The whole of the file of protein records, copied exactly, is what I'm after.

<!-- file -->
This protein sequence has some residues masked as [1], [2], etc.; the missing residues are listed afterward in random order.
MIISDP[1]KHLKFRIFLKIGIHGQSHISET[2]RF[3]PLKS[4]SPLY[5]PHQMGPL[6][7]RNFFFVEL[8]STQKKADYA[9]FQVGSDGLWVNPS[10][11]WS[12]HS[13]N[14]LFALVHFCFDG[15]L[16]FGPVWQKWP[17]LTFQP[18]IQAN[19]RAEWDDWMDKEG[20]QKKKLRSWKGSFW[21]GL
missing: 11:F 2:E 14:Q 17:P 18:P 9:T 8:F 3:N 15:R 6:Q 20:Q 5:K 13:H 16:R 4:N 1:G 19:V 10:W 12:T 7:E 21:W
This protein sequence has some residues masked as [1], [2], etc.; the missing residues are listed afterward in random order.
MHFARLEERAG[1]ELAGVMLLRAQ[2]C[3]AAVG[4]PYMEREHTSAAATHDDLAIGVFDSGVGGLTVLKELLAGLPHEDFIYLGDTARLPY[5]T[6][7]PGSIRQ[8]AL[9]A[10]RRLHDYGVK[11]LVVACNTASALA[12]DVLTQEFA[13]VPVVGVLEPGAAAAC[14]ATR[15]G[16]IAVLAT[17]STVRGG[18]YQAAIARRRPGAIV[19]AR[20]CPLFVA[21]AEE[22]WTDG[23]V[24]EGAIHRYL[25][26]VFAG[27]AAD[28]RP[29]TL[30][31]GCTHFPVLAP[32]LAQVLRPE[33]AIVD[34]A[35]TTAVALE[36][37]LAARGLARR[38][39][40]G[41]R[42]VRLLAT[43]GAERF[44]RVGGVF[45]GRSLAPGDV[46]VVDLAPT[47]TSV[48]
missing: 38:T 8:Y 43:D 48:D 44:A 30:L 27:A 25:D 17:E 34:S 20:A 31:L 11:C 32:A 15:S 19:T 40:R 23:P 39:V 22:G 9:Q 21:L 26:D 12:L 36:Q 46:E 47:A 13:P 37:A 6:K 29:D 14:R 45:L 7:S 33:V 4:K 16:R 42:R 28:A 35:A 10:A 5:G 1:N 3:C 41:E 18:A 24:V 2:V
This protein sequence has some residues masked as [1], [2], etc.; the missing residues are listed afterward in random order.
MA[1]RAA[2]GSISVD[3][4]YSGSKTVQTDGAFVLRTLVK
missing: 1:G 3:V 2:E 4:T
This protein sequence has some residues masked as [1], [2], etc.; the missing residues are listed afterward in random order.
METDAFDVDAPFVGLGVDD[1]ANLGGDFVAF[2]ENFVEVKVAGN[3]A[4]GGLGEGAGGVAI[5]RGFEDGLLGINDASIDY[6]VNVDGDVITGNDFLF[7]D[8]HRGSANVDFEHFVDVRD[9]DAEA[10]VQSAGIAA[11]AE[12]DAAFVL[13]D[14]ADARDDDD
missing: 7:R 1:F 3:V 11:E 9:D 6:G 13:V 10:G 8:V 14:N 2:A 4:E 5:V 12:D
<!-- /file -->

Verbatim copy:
This protein sequence has some residues masked as [1], [2], etc.; the missing residues are listed afterward in random order.
MIISDP[1]KHLKFRIFLKIGIHGQSHISET[2]RF[3]PLKS[4]SPLY[5]PHQMGPL[6][7]RNFFFVEL[8]STQKKADYA[9]FQVGSDGLWVNPS[10][11]WS[12]HS[13]N[14]LFALVHFCFDG[15]L[16]FGPVWQKWP[17]LTFQP[18]IQAN[19]RAEWDDWMDKEG[20]QKKKLRSWKGSFW[21]GL
missing: 11:F 2:E 14:Q 17:P 18:P 9:T 8:F 3:N 15:R 6:Q 20:Q 5:K 13:H 16:R 4:N 1:G 19:V 10:W 12:T 7:E 21:W
This protein sequence has some residues masked as [1], [2], etc.; the missing residues are listed afterward in random order.
MHFARLEERAG[1]ELAGVMLLRAQ[2]C[3]AAVG[4]PYMEREHTSAAATHDDLAIGVFDSGVGGLTVLKELLAGLPHEDFIYLGDTARLPY[5]T[6][7]PGSIRQ[8]AL[9]A[10]RRLHDYGVK[11]LVVACNTASALA[12]DVLTQEFA[13]VPVVGVLEPGAAAAC[14]ATR[15]G[16]IAVLAT[17]STVRGG[18]YQAAIARRRPGAIV[19]AR[20]CPLFVA[21]AEE[22]WTDG[23]V[24]EGAIHRYL[25][26]VFAG[27]AAD[28]RP[29]TL[30][31]GCTHFPVLAP[32]LAQVLRPE[33]AIVD[34]A[35]TTAVALE[36][37]LAARGLARR[38][39][40]G[41]R[42]VRLLAT[43]GAERF[44]RVGGVF[45]GRSLAPGDV[46]VVDLAPT[47]TSV[48]
missing: 38:T 8:Y 43:D 48:D 44:A 30:L 27:A 25:D 17:E 34:S 20:A 31:L 11:C 32:A 15:S 19:T 40:R 23:P 39:V 22:G 9:Q 21:L 26:D 12:L 36:Q 46:E 47:A 13:P 37:A 6:K 29:D 14:R 45:L 7:S 33:V 4:K 16:R 42:R 28:A 35:A 10:A 5:G 1:N 3:C 41:E 18:A 24:V 2:V
This protein sequence has some residues masked as [1], [2], etc.; the missing residues are listed afterward in random order.
MA[1]RAA[2]GSISVD[3][4]YSGSKTVQTDGAFVLRTLVK
missing: 1:G 3:V 2:E 4:T
This protein sequence has some residues masked as [1], [2], etc.; the missing residues are listed afterward in random order.
METDAFDVDAPFVGLGVDD[1]ANLGGDFVAF[2]ENFVEVKVAGN[3]A[4]GGLGEGAGGVAI[5]RGFEDGLLGINDASIDY[6]VNVDGDVITGNDFLF[7]D[8]HRGSANVDFEHFVDVRD[9]DAEA[10]VQSAGIAA[11]AE[12]DAAFVL[13]D[14]ADARDDDD
missing: 7:R 1:F 3:V 11:E 9:D 6:G 13:V 10:G 8:V 14:N 2:A 4:E 5:V 12:D